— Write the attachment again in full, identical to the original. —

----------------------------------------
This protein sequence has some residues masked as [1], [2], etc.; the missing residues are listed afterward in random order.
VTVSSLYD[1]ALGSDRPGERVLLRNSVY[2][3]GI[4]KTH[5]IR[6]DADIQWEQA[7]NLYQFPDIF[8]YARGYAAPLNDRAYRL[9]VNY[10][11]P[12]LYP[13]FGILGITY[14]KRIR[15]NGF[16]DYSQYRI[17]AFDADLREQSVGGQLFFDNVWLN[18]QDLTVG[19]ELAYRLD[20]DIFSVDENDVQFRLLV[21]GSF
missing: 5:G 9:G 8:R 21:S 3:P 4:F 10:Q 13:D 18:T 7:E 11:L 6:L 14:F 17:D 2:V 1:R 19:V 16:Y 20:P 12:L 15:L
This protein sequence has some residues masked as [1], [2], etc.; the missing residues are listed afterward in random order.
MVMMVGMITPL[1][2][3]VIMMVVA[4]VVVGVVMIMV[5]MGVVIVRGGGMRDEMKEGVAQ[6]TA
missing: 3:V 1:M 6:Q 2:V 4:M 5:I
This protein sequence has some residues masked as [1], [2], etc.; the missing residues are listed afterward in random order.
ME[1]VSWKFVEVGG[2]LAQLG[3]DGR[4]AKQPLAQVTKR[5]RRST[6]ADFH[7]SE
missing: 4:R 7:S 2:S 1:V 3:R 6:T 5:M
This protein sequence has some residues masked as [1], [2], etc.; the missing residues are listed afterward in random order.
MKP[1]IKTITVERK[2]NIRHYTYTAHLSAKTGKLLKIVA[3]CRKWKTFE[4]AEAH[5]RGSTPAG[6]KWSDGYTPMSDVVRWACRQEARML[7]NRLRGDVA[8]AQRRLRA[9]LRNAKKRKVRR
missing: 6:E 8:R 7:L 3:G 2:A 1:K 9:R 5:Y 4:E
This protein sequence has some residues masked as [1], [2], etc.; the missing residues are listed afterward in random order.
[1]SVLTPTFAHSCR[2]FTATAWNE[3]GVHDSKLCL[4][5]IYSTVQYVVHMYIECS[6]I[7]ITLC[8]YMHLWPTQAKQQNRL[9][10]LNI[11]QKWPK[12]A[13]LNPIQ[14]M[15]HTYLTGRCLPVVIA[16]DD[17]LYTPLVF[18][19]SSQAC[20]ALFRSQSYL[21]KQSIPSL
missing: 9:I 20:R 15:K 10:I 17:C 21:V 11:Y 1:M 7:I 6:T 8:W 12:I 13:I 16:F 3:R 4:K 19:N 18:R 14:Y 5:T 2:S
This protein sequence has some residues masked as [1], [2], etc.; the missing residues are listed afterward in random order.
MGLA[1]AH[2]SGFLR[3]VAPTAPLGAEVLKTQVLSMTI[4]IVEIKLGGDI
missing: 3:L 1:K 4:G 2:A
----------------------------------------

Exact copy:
This protein sequence has some residues masked as [1], [2], etc.; the missing residues are listed afterward in random order.
VTVSSLYD[1]ALGSDRPGERVLLRNSVY[2][3]GI[4]KTH[5]IR[6]DADIQWEQA[7]NLYQFPDIF[8]YARGYAAPLNDRAYRL[9]VNY[10][11]P[12]LYP[13]FGILGITY[14]KRIR[15]NGF[16]DYSQYRI[17]AFDADLREQSVGGQLFFDNVWLN[18]QDLTVG[19]ELAYRLD[20]DIFSVDENDVQFRLLV[21]GSF
missing: 5:G 9:G 8:R 21:S 3:P 4:F 10:Q 13:D 18:T 7:E 11:L 6:L 14:F 17:D 2:V 1:R 19:V 16:Y 20:P 12:L 15:L
This protein sequence has some residues masked as [1], [2], etc.; the missing residues are listed afterward in random order.
MVMMVGMITPL[1][2][3]VIMMVVA[4]VVVGVVMIMV[5]MGVVIVRGGGMRDEMKEGVAQ[6]TA
missing: 3:V 1:M 6:Q 2:V 4:M 5:I
This protein sequence has some residues masked as [1], [2], etc.; the missing residues are listed afterward in random order.
ME[1]VSWKFVEVGG[2]LAQLG[3]DGR[4]AKQPLAQVTKR[5]RRST[6]ADFH[7]SE
missing: 4:R 7:S 2:S 1:V 3:R 6:T 5:M
This protein sequence has some residues masked as [1], [2], etc.; the missing residues are listed afterward in random order.
MKP[1]IKTITVERK[2]NIRHYTYTAHLSAKTGKLLKIVA[3]CRKWKTFE[4]AEAH[5]RGSTPAG[6]KWSDGYTPMSDVVRWACRQEARML[7]NRLRGDVA[8]AQRRLRA[9]LRNAKKRKVRR
missing: 6:E 8:R 7:L 3:G 2:A 1:K 9:R 5:Y 4:E
This protein sequence has some residues masked as [1], [2], etc.; the missing residues are listed afterward in random order.
[1]SVLTPTFAHSCR[2]FTATAWNE[3]GVHDSKLCL[4][5]IYSTVQYVVHMYIECS[6]I[7]ITLC[8]YMHLWPTQAKQQNRL[9][10]LNI[11]QKWPK[12]A[13]LNPIQ[14]M[15]HTYLTGRCLPVVIA[16]DD[17]LYTPLVF[18][19]SSQAC[20]ALFRSQSYL[21]KQSIPSL
missing: 9:I 20:R 15:K 10:I 17:C 21:V 11:Y 1:M 7:I 6:T 8:W 12:I 13:I 16:F 3:R 4:K 19:N 18:R 14:Y 5:T 2:S
This protein sequence has some residues masked as [1], [2], etc.; the missing residues are listed afterward in random order.
MGLA[1]AH[2]SGFLR[3]VAPTAPLGAEVLKTQVLSMTI[4]IVEIKLGGDI
missing: 3:L 1:K 4:G 2:A